The July 5th New Yorker ran an article on Steve Carell (who went to college at Denison University in Granville, OH, by the way). He is known as a notoriously nice guy and a rare team-player in Hollywood. The article praises his ability to improv, an art he honed at Second City in Chicago. You can read the article here.
The last half of the article is what fascinated me, though. The writer describes how Steve Carell, Will Ferrell, Owen Wilson, Ben Stiller, and Vince Vaughn actually help each other write their movie scripts. Even if they are not in the movie, each one is available to read over the script, suggest alternate takes, additions/subtractions, etc. Then, the rest of the guys take notes. Will Ferrell is quoted as saying that this collaborative process makes the movies so much better, he’s surprised that every writer in Hollywood doesn’t write movies this way.
All of these guys improv well, and Jud Apatow can shoot a million feet of film for one movie, which is, I guess, much longer than usual because of the of the alternate takes. At the same time, it was strangely comforting to me that these guys work so hard and actually have a system in place to write comedy. They’re serious about being funny.
I’ve been a Will Ferrell fan ever since his first SNL skit (“Get off the shed!”). The Office is my favorite show largely because of Steve Carell’s genius. They make it look easy, but I admire them so much more knowing that they sit around a table or email scripts to each other, make notes, and meticulously sculpt a screenplay until it’s as funny as they can possibly make it. Jud Apatow says their goal is one hard laugh every minute. I’m motivated by artists who work so hard that it appears that it all just came naturally to them. I’ve read the same thing about the songwriting partnership between John Lennon and Paul McCartney.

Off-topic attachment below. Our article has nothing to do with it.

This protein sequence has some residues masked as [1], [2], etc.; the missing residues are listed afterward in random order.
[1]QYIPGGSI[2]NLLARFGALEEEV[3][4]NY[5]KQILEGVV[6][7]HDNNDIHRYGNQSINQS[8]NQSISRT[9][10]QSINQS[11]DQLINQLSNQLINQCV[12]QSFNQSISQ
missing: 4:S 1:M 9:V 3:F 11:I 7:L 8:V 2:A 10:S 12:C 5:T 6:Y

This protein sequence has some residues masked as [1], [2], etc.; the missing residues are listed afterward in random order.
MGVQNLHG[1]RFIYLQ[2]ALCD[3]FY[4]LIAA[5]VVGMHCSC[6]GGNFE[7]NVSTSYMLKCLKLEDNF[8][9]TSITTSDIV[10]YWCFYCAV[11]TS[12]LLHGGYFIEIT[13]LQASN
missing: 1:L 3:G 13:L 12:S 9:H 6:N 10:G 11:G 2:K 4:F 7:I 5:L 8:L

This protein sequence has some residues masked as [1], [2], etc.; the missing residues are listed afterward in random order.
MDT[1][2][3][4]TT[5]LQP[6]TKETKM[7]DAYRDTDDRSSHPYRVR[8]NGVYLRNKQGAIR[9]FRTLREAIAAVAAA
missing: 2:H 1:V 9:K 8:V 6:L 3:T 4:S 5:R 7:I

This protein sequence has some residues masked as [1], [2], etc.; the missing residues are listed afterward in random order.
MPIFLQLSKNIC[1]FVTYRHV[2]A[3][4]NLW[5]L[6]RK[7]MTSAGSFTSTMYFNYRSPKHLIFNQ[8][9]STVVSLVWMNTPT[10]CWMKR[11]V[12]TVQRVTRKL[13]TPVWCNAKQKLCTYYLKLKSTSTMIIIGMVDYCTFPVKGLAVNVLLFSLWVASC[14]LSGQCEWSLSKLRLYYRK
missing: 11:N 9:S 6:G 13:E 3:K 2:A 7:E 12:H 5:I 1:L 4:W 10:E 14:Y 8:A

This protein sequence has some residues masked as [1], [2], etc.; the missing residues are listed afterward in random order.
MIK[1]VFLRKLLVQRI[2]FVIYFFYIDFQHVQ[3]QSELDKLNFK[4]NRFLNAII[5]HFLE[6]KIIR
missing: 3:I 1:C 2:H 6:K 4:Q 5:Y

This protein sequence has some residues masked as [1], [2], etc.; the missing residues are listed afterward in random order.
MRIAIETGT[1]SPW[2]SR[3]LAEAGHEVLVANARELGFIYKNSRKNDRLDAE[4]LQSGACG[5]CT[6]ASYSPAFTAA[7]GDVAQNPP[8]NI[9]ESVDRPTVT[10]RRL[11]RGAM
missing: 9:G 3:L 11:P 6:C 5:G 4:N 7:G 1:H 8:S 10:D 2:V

As a pastor, I have to ask what this kind of collaboration and hard work looks like in a church. So much of what I see in churches- sermons, ministries, special events, communication pieces, worship music- looks so thrown together and half-hearted that it’s obvious that no substantial time and thought was put into it.
If the best comedians in the world have put a system in place that helps them write funny movies, how much more should church leaders collaborate to create systems that make us more effective? Some churches do this well. Most do not. Here are some starter ideas…
- A team that critiques and improves sermons before they’re preached
- A team that has permission to say “no” to the senior pastor (rubber stamp committees are a waste of time and resources)
- A team that designs every detail of the worship service
- A team that makes sure that all communication is unified
- A team that makes sure bad or incomplete ideas get questioned before they’re inflicted onto the congregation
- A team that makes sure the church stays relevant to the community
- Your ideas?